Extensive coverage of police violence during the Democratic National Convention shocked and psychologically tasered the liberal American population who believes in civil rights and the necessity for a state to promote a trustworthy, reliable, and respectful police force on which the citizens can lean in times of inorderly conduit and criminal violence. Democratic societies have been failing one after the other to prove their population they knew how to control internal security issues, make the difference between political trouble and peaceful protests, anarchy and political activism… as well as not making any difference between any citizen, whether the bias is racial, religious, or political. The irony lying within the same countries’ foreign policy being based on exporting their own so-called democratic system is not lost on the victims of police violence. If the Grant case was easy for you to stomach, let’s turn to Paris where the question of national identity, that has been plaguing the nation of Voltaire ever since the independance of Algeria, is now reaching new heights of violence.

Last Wednesday – November 18th – Algeria wins over Egypt in a football match many French citizens of Algerian descent wish to commemorate. Anyss Arbib, a twenty-two year old student at the well-connected, internationally renowned National Institute of Political Science, decides to join the party on the Champs-Elysees in the capital, from his suburb in which most of the population is of northern african origin. North Paris, and specifically the 93rd regional district – Seine Saint Denis – has only gained a reputation through repeated violence, riots, and organized crime. Luckily for Arbib, who is himself entering the preparation for the National School of Governance, France is a soccer country, in which it is widely accepted to honk, scream, yell, and wave flags at whichever country has managed to shoot a ball inside a net.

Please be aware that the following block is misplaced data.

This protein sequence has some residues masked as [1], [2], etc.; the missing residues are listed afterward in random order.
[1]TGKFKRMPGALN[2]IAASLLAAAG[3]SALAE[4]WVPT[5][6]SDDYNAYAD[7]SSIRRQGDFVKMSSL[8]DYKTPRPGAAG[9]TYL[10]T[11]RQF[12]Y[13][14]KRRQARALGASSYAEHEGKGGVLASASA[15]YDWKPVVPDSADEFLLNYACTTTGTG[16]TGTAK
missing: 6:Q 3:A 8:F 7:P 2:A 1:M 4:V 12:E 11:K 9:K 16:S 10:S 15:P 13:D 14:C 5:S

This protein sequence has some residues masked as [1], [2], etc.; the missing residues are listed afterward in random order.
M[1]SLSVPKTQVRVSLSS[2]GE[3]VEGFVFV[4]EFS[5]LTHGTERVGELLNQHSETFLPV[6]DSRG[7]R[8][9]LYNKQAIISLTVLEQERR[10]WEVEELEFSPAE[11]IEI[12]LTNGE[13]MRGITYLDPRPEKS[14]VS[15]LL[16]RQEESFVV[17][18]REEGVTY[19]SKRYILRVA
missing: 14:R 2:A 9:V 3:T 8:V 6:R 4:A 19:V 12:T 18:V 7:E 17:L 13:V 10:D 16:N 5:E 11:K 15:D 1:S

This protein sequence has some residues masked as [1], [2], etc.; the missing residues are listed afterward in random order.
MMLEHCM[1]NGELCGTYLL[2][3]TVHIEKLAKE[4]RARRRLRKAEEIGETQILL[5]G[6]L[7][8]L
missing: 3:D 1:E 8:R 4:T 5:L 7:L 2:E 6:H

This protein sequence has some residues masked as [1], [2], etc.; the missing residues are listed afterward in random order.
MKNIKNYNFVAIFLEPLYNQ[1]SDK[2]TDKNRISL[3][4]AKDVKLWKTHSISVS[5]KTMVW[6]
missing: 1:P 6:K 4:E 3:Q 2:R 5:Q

Anyss Arbib has two major flaws going against him: he is coming from the aforementioned district, and is of Arab descent. Regardless of his qualities as a student, his deep and humble knowledge of the law, his ambition to become part of a government someday, and his writing abilities, Anyss Arbib, born a French citizen on French territory, is suddenly forced to question his own identity. Once the Champs-Elysees are invaded by a group of violent rioters, Arbib and his friends decide to leave and come back home, not willing to be assimilated to people whose behaviour they have always disapproved of. Back on the freeway, they suddenly encounter the police forces, stopping cars at random, dragging their drivers out on the road and beating them severely in front of terrified families and young people. Insults flow from members of the police: “get the fuck out, you dirty Arab”; “what the fuck are you looking at”, to a witness screaming that someone is going to die, before being teargassed by the same polician. Anyss Arbib tries to keep his composure.

Anyss Arbib here on the left with Richard Descoings, director of the National Institute of Political Science